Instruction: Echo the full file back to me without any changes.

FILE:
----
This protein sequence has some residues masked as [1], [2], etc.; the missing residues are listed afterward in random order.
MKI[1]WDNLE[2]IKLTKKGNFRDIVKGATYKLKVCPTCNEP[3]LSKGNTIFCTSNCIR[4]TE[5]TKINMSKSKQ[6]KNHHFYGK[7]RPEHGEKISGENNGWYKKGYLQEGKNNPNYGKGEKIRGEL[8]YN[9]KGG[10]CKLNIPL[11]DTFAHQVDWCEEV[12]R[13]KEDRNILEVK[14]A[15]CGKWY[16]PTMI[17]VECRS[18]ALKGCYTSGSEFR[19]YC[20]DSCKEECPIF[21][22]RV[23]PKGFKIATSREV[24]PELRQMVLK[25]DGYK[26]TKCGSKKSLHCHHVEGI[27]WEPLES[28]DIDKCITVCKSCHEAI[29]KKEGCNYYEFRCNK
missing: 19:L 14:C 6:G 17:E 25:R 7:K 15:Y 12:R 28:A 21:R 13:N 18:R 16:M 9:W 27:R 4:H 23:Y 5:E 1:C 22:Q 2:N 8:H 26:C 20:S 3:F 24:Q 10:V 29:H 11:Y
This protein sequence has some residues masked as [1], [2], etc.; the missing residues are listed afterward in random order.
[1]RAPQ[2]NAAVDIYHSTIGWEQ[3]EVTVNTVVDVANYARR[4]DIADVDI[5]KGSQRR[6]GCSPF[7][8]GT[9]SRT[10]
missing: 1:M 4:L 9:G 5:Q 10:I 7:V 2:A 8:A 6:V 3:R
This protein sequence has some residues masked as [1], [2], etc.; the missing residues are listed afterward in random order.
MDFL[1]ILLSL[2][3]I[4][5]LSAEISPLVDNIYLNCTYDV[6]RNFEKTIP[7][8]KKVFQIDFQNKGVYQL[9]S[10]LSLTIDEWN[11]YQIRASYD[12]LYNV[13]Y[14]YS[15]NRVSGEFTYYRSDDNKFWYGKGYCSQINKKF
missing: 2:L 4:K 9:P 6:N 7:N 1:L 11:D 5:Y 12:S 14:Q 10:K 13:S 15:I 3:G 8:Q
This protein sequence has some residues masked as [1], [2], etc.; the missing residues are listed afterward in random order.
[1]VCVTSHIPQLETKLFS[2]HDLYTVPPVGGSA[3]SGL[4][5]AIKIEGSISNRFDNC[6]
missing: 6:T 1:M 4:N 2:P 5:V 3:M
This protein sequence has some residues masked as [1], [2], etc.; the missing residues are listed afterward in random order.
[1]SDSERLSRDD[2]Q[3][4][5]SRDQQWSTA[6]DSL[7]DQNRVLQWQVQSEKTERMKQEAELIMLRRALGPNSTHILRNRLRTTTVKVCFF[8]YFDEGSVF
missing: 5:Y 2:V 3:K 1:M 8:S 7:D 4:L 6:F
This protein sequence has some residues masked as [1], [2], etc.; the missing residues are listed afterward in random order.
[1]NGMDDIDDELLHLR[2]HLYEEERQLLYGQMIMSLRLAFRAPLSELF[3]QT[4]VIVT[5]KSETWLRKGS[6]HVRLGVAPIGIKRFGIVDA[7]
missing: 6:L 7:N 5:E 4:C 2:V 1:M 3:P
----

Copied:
This protein sequence has some residues masked as [1], [2], etc.; the missing residues are listed afterward in random order.
MKI[1]WDNLE[2]IKLTKKGNFRDIVKGATYKLKVCPTCNEP[3]LSKGNTIFCTSNCIR[4]TE[5]TKINMSKSKQ[6]KNHHFYGK[7]RPEHGEKISGENNGWYKKGYLQEGKNNPNYGKGEKIRGEL[8]YN[9]KGG[10]CKLNIPL[11]DTFAHQVDWCEEV[12]R[13]KEDRNILEVK[14]A[15]CGKWY[16]PTMI[17]VECRS[18]ALKGCYTSGSEFR[19]YC[20]DSCKEECPIF[21][22]RV[23]PKGFKIATSREV[24]PELRQMVLK[25]DGYK[26]TKCGSKKSLHCHHVEGI[27]WEPLES[28]DIDKCITVCKSCHEAI[29]KKEGCNYYEFRCNK
missing: 19:L 14:C 6:G 17:E 25:R 7:K 15:Y 12:R 28:A 21:R 13:N 18:R 16:M 9:W 27:R 4:H 23:Y 5:E 1:C 22:Q 2:N 8:H 26:C 20:S 3:F 24:Q 10:V 29:H 11:Y
This protein sequence has some residues masked as [1], [2], etc.; the missing residues are listed afterward in random order.
[1]RAPQ[2]NAAVDIYHSTIGWEQ[3]EVTVNTVVDVANYARR[4]DIADVDI[5]KGSQRR[6]GCSPF[7][8]GT[9]SRT[10]
missing: 1:M 4:L 9:G 5:Q 10:I 7:V 2:A 8:A 6:V 3:R
This protein sequence has some residues masked as [1], [2], etc.; the missing residues are listed afterward in random order.
MDFL[1]ILLSL[2][3]I[4][5]LSAEISPLVDNIYLNCTYDV[6]RNFEKTIP[7][8]KKVFQIDFQNKGVYQL[9]S[10]LSLTIDEWN[11]YQIRASYD[12]LYNV[13]Y[14]YS[15]NRVSGEFTYYRSDDNKFWYGKGYCSQINKKF
missing: 2:L 4:K 9:P 6:N 7:N 1:L 11:D 5:Y 12:S 14:Q 10:K 13:S 15:I 3:G 8:Q
This protein sequence has some residues masked as [1], [2], etc.; the missing residues are listed afterward in random order.
[1]VCVTSHIPQLETKLFS[2]HDLYTVPPVGGSA[3]SGL[4][5]AIKIEGSISNRFDNC[6]
missing: 6:T 1:M 4:N 2:P 5:V 3:M
This protein sequence has some residues masked as [1], [2], etc.; the missing residues are listed afterward in random order.
[1]SDSERLSRDD[2]Q[3][4][5]SRDQQWSTA[6]DSL[7]DQNRVLQWQVQSEKTERMKQEAELIMLRRALGPNSTHILRNRLRTTTVKVCFF[8]YFDEGSVF
missing: 5:Y 2:V 3:K 1:M 8:S 7:D 4:L 6:F
This protein sequence has some residues masked as [1], [2], etc.; the missing residues are listed afterward in random order.
[1]NGMDDIDDELLHLR[2]HLYEEERQLLYGQMIMSLRLAFRAPLSELF[3]QT[4]VIVT[5]KSETWLRKGS[6]HVRLGVAPIGIKRFGIVDA[7]
missing: 6:L 7:N 5:E 4:C 2:V 1:M 3:P